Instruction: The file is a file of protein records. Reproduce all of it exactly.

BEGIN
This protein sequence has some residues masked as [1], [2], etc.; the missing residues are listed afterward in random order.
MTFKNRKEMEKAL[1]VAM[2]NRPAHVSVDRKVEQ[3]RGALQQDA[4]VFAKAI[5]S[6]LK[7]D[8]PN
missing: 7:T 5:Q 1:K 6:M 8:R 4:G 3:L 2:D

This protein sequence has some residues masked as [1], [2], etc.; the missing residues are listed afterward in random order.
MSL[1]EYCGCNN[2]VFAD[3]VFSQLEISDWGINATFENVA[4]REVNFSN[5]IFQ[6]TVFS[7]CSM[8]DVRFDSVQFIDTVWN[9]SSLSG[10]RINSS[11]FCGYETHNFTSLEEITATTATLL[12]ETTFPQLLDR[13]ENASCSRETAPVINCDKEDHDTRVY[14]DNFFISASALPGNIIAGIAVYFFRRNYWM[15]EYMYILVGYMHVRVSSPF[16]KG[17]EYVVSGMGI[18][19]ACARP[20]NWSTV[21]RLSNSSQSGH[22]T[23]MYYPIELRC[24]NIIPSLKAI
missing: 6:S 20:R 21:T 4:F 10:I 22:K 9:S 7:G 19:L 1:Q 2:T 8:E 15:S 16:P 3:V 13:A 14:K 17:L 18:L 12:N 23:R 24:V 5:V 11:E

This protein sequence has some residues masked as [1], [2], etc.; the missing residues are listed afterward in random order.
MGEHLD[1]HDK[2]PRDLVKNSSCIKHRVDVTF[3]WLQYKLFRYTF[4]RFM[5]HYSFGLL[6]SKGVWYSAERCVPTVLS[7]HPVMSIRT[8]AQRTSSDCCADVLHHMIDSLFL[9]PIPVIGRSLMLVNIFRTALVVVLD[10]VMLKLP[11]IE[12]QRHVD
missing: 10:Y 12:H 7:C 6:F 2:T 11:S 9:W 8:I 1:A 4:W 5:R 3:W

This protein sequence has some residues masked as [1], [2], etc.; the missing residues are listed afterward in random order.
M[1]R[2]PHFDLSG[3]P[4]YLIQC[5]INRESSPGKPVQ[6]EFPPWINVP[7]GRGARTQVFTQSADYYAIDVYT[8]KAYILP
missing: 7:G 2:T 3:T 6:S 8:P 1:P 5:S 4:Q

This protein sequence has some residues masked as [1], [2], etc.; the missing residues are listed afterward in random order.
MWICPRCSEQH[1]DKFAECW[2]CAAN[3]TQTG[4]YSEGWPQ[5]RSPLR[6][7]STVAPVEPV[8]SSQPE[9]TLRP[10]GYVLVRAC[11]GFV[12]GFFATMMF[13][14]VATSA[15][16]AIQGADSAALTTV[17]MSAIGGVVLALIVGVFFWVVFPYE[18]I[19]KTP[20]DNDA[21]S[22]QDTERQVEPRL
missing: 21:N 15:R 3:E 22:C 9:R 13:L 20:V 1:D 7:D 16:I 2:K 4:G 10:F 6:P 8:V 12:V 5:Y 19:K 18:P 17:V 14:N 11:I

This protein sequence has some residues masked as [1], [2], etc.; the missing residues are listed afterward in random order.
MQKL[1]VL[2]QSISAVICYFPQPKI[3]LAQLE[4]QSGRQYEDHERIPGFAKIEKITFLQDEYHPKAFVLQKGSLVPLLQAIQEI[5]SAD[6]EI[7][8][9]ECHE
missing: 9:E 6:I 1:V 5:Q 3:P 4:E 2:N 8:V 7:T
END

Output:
This protein sequence has some residues masked as [1], [2], etc.; the missing residues are listed afterward in random order.
MTFKNRKEMEKAL[1]VAM[2]NRPAHVSVDRKVEQ[3]RGALQQDA[4]VFAKAI[5]S[6]LK[7]D[8]PN
missing: 7:T 5:Q 1:K 6:M 8:R 4:G 3:L 2:D

This protein sequence has some residues masked as [1], [2], etc.; the missing residues are listed afterward in random order.
MSL[1]EYCGCNN[2]VFAD[3]VFSQLEISDWGINATFENVA[4]REVNFSN[5]IFQ[6]TVFS[7]CSM[8]DVRFDSVQFIDTVWN[9]SSLSG[10]RINSS[11]FCGYETHNFTSLEEITATTATLL[12]ETTFPQLLDR[13]ENASCSRETAPVINCDKEDHDTRVY[14]DNFFISASALPGNIIAGIAVYFFRRNYWM[15]EYMYILVGYMHVRVSSPF[16]KG[17]EYVVSGMGI[18][19]ACARP[20]NWSTV[21]RLSNSSQSGH[22]T[23]MYYPIELRC[24]NIIPSLKAI
missing: 6:S 20:R 21:T 4:F 10:I 22:K 9:S 7:G 19:L 1:Q 2:T 8:E 15:S 16:P 3:V 13:A 14:K 17:L 18:L 12:N 23:R 24:V 5:V 11:E

This protein sequence has some residues masked as [1], [2], etc.; the missing residues are listed afterward in random order.
MGEHLD[1]HDK[2]PRDLVKNSSCIKHRVDVTF[3]WLQYKLFRYTF[4]RFM[5]HYSFGLL[6]SKGVWYSAERCVPTVLS[7]HPVMSIRT[8]AQRTSSDCCADVLHHMIDSLFL[9]PIPVIGRSLMLVNIFRTALVVVLD[10]VMLKLP[11]IE[12]QRHVD
missing: 10:Y 12:H 7:C 6:F 2:T 11:S 9:W 8:I 1:A 4:W 5:R 3:W

This protein sequence has some residues masked as [1], [2], etc.; the missing residues are listed afterward in random order.
M[1]R[2]PHFDLSG[3]P[4]YLIQC[5]INRESSPGKPVQ[6]EFPPWINVP[7]GRGARTQVFTQSADYYAIDVYT[8]KAYILP
missing: 7:G 2:T 3:T 6:S 8:P 1:P 5:S 4:Q

This protein sequence has some residues masked as [1], [2], etc.; the missing residues are listed afterward in random order.
MWICPRCSEQH[1]DKFAECW[2]CAAN[3]TQTG[4]YSEGWPQ[5]RSPLR[6][7]STVAPVEPV[8]SSQPE[9]TLRP[10]GYVLVRAC[11]GFV[12]GFFATMMF[13][14]VATSA[15][16]AIQGADSAALTTV[17]MSAIGGVVLALIVGVFFWVVFPYE[18]I[19]KTP[20]DNDA[21]S[22]QDTERQVEPRL
missing: 21:N 15:R 3:E 22:C 9:R 13:L 20:V 1:D 7:D 16:I 2:K 4:G 10:F 6:P 8:V 12:V 5:Y 19:K 18:P 17:V 14:N 11:I

This protein sequence has some residues masked as [1], [2], etc.; the missing residues are listed afterward in random order.
MQKL[1]VL[2]QSISAVICYFPQPKI[3]LAQLE[4]QSGRQYEDHERIPGFAKIEKITFLQDEYHPKAFVLQKGSLVPLLQAIQEI[5]SAD[6]EI[7][8][9]ECHE
missing: 9:E 6:I 1:V 5:Q 3:P 4:E 2:N 8:V 7:T